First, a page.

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Expanding the concept of Secure by Design for health and social care


4 min read Partner content

Atkins’ Sophia Kladaki, Lewis Hodges, and Isobel Drever look at how health and social care organisations can become more cyber resilient by adopting a Secure by Design approach.

Cyber-attacks are on the rise, with the National Fraud Intelligence Bureau reporting that cybercrime during the COVID-19 pandemic cost UK businesses £2.4billion. With the pandemic demonstrating how reliant we are on our health and social care system, ensuring that its vast digital infrastructure is cyber secure is essential to maintaining high-quality services and protecting patient data.

The cyber threat continues to evolve, meaning information systems which were once deemed secure may not be resilient to future attacks. Devices or networks once considered business critical may become less so as new digital solutions are introduced. A Secure by Design approach, which builds and embeds security into systems from the outset, enables organisations to implement a proportionate and risk-based approach which manages security information throughout its entire lifecycle.

Secure by Design – assurance throughout the lifetime of an asset or capability

In 2018 the UK Government published its Secure by Design report and used the term to describe how security controls can and should be embedded into products and services during the design phase. This is sound guidance, but perhaps fails to consider ever-changing environments and threats. Instead, organisations can adopt a broader concept of Secure by Design, one which supports continual risk assessments of assets and capabilities. This approach considers how security threats evolve over time and can make allowances for this in the business case. This broader Secure by Design approach would also better utilise the technical expertise within an organisation, by involving subject matter experts more regularly throughout the risk management process.

At first glance, this might seem like a costly endeavour, but routine risk assessments can improve investment decisions. For example, an NHS Trust might have a long-standing subscription for expensive end-point protection on its computer network – a measure deemed essential for delivering patient care. However, over time, this network may become less critical due to the increased availability of viable alternatives. By reassessing the risk, the system owner can make an informed decision about whether to continue the subscription, make a technical change or decommission the network altogether.

Creating a Secure by Design environment

To implement this approach, there are three key elements that should be considered: a cultural shift towards risk-based decision making, the governance and business processes which enable the approach, and cultivating a digital mindset.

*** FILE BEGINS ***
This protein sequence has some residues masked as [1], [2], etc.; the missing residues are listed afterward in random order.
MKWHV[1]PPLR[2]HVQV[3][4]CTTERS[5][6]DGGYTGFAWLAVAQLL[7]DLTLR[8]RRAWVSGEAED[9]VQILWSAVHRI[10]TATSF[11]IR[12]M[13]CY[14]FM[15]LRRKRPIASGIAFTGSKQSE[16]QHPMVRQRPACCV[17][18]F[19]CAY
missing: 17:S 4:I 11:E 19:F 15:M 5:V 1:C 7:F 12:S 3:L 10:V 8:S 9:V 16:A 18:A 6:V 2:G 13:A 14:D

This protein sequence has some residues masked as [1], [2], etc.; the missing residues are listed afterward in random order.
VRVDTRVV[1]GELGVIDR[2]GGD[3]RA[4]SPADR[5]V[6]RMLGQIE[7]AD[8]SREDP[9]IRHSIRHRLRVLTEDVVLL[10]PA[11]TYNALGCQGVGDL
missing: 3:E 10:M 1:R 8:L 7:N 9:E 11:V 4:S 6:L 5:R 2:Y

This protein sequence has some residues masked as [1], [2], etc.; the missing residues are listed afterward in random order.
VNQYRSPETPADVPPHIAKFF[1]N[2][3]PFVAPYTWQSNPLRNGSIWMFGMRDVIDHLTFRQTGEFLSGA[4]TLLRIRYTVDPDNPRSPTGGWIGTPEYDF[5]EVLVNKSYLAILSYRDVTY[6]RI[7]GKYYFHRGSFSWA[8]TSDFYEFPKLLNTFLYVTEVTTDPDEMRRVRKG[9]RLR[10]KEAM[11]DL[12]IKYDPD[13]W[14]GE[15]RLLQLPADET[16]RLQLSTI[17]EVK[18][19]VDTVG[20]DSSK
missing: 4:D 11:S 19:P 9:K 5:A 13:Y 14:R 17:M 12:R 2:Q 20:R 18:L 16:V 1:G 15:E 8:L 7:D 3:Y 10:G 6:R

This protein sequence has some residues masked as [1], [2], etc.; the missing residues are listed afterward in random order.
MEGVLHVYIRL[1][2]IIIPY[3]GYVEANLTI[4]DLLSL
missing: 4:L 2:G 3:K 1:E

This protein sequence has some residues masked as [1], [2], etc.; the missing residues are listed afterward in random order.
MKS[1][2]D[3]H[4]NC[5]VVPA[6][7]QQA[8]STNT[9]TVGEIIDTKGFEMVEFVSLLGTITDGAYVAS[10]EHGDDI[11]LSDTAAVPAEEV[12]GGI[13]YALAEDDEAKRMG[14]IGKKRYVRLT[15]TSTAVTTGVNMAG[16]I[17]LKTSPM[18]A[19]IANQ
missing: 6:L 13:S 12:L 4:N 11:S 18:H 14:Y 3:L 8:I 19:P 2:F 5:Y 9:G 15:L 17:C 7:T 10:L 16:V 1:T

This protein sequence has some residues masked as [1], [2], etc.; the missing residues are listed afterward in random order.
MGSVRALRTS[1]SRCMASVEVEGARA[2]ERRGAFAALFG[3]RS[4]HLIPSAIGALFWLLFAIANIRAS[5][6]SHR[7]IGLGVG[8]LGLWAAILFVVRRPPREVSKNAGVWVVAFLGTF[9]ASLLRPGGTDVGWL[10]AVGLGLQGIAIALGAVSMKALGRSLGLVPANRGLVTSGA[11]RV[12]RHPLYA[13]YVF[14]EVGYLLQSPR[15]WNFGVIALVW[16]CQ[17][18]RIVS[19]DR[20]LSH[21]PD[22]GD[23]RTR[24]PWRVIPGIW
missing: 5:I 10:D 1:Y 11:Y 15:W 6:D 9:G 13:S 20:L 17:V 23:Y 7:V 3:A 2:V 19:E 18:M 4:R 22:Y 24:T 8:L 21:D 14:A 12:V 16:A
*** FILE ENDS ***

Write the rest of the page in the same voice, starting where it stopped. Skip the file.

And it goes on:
A cultural shift to risk-based decision making: The Secure by Design approach asks system owners to make pragmatic security decisions over the lifetime of an asset, by choosing security measures based on the perceived threat and impact of an attack. This approach doesn’t just ask the system owner to think differently, it also asks the organisation to embrace new ways of working which are characterised by trust and a willingness to deviate from the security checklist when justified. It may feel counterintuitive to abandon the rule book, but if said rules were written five years ago, they may no longer offer the greatest protection. To be proportional, decisions need to be risk based rather than rules based.

Governance and business processes: We recognise the importance of governance and business processes, particularly when patient data and the protection of health may be stake. They play a key role in the Secure by Design approach, but rather than being overly prescriptive, they are used to set safe parameters. They provide a framework for managing security within complex organisations like the NHS, while providing the latitude for effective decision making. Clear governance also has a key role in establishing accountability for through-life security risk management.

Digital mindset: Finally, it would be easy to misinterpret a digital mindset as one which requires a substantial amount of technical understanding. However, in this case, we are referring to a more general awareness within the workforce of the digital ecosystem, including its benefits and its risks. This expands beyond an isolated product or a service. It includes all those who interact with the capability, from the supplier who provided the microchip to the patient wearing the device.

The new Integrated Care Systems (ICSs) and Integrated Care Boards (ICBs) provide a window of opportunity to reassess the risk management approach across the health and social care sector. As regions transform to embrace this new construct, now is the right time for policymakers and healthcare leaders to ensure a Secure by Design approach is advocated to protect both staff and patients alike.

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